“Softball has just been good for Rowan Little League,” said Wales, who added that the league hosts 18 travel-ball tournaments annually at its home in the Community Park off Hurley School Road. “We’ve got a great complex and great people, and we’ve got a great deal with the city and the Parks and Recreation Department of the city of Salisbury. They prep and maintain the facility.”
The only bad news is the price of success is high.
The Rowan Little League girls will have to travel a long way in pursuit of those state championships. The 8U team is headed to Brevard, while the 10s are headed to Franklin, even deeper in the mountains. Tournaments in Brevard and Franklin aren’t back-and-forth drives. That means extended hotel stays for a lot of people and a lot of dollars.
Rowan Little League has saved some money from those travel-ball tournaments, but Wales said softball’s runaway success threatens to “cripple” the league’s financial reserves.
“I’ve already booked $8,300 in rooms in Franklin and Brevard,” Wales said. “There’s a lot of expenses, with the travel and a couple of sets of uniforms on top of the hotels. We’re estimating $13,000 for those two teams. These girls are going — the league will see to that — but we’d love to get the whole community involved.”

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Rowan Little League is nonprofit and workers spent 1,000 volunteer hours per year on the league. Rowan Little League provides baseball for seven age groups as well as the three softball teams. Wales said in a typical year the league will involve 1,000 participants.
Rowan Little League is reaching out to the businesses and individuals to support the softball teams. The league is buying 4-by-8 banners for the Rowan teams to hang on the outside of their dugouts at the state events. Sponsorship is available at bronze, silver and gold levels. The bronze sponsorship is $200, the silver $350 and the gold $500.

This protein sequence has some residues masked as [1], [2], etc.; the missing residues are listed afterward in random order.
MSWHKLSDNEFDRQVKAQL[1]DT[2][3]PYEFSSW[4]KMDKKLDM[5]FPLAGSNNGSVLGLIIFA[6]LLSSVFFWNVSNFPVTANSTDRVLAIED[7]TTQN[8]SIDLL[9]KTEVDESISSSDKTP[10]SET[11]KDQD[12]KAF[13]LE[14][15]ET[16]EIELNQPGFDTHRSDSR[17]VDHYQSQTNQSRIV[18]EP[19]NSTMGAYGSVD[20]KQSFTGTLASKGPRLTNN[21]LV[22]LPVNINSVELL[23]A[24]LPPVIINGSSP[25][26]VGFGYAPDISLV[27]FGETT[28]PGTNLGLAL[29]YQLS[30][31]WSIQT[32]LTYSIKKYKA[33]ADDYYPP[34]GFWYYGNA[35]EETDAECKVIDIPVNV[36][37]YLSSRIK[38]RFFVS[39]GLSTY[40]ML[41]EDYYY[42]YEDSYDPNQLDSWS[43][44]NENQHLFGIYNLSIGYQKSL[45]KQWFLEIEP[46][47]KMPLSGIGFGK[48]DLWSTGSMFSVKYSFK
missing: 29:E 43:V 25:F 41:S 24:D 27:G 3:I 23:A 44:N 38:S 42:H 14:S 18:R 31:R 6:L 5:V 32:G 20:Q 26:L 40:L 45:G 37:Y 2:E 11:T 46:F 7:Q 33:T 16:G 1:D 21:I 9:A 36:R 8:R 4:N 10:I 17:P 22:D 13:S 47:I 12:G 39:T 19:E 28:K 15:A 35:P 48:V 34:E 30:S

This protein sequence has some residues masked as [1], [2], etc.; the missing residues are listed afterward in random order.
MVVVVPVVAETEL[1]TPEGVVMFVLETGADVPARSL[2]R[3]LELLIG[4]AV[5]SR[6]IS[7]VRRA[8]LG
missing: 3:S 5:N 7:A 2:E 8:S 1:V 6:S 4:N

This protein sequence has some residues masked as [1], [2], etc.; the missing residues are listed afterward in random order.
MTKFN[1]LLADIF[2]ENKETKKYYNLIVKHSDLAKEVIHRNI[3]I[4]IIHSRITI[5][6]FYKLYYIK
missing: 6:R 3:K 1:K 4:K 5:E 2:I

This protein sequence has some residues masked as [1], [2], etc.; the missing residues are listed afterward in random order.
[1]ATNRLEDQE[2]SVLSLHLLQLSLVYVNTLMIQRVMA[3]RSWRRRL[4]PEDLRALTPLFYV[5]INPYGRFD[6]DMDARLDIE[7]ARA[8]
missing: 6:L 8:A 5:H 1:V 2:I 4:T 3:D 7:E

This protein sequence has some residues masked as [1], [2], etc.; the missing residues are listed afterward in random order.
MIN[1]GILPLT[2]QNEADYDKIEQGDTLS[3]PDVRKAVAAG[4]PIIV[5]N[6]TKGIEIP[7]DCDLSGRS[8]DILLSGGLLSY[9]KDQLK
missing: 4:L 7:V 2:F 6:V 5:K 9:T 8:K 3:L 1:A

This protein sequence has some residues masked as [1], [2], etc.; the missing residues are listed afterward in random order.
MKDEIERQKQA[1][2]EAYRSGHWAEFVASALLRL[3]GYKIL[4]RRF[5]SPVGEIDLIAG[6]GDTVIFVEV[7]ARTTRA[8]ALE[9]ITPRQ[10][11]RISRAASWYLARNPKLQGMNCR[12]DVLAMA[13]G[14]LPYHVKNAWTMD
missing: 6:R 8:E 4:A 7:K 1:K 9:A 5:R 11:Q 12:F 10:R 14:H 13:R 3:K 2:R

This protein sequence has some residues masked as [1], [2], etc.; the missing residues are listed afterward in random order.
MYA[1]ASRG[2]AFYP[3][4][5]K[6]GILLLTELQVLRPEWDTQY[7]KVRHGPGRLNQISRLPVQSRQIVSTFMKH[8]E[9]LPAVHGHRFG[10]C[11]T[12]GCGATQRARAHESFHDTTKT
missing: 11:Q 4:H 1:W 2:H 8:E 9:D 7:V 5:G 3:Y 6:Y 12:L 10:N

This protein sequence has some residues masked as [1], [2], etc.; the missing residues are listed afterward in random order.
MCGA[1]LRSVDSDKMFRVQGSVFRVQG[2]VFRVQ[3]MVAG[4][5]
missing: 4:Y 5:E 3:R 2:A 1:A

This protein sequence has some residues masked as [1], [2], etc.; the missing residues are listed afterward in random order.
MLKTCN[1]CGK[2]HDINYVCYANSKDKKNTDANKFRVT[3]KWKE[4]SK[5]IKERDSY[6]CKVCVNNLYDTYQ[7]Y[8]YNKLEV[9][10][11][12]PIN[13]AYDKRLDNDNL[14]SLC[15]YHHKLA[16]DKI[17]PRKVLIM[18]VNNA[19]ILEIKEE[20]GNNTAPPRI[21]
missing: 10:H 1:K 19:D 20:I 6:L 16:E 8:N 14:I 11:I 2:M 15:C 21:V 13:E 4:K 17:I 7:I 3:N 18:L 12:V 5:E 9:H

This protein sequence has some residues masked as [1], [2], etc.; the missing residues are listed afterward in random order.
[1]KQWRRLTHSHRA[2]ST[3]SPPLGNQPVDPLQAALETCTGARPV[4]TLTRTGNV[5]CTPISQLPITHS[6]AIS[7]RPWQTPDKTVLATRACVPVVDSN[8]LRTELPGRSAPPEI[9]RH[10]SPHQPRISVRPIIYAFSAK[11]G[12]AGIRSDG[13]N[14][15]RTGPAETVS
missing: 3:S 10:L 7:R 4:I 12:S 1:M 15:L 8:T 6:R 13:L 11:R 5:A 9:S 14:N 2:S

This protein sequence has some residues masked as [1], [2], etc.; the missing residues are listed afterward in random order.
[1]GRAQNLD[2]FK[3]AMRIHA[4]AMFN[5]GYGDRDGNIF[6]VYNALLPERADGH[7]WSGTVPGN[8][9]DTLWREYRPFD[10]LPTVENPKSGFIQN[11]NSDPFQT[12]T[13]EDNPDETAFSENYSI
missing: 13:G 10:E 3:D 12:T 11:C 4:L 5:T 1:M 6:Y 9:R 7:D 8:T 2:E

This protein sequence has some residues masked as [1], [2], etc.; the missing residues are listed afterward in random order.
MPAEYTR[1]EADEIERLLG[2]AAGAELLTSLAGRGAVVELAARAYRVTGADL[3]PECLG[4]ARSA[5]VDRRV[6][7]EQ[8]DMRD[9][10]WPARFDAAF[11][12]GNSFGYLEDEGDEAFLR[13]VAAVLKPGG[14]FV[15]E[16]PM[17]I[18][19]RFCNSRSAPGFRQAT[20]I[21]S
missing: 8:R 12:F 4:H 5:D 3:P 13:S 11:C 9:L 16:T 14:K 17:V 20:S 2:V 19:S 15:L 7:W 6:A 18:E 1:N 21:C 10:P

Wales said anyone interested in supporting the girls with a tax-exempt donation should contact softball commissioner Dan Spicer or mail a donation to Rowan Little League, 1080 N. Lilac Lane, Salisbury, N.C., 28147.
The 8U team will be the first to go after a state title, followed by the 10s. As of Wednesday night, the 12s were still competing in their District 2 tournament.

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The Rowan Little League softball rosters:
8U — Emma Clarke, Ashlee Ennis, Brooke Kennerly, Brooke Piper, Kendall Robinson, Karsen Simpson, Cailynn Winford, Ashley Yang, Hannah Waddell, Lyndsey Davis
Manager: Kari Ennis
Coaches: Elizabeth Clarke and Steve Yang

10U — Kenadi Sproul, Kary Hales, Taylor Walton, Ellen Yang, Allison Ennis, Ellie Wilhelm, Kaylin Dowling, Caylie Keller, Megyn Spicer, Chloe Harris, Emily Cipolla, Morgan Humble, Bentli Meadows.
Manager: Steve Yang
Coaches: Rob Hales and Eric Dowling

12U — Payton Tucker, Jentri Meadows, Karley Wood, Kaitlyn Honeycutt, Tori Hester, Mackenzie Sprinkle, Alyssa Zocchi, Ava Link, Hannah Pratt, Liza Simmerson, Taylor Poole, Mary Sobataka.
Manager: Adrian Gantt
Coaches: Johnny Meadows and Chip Hester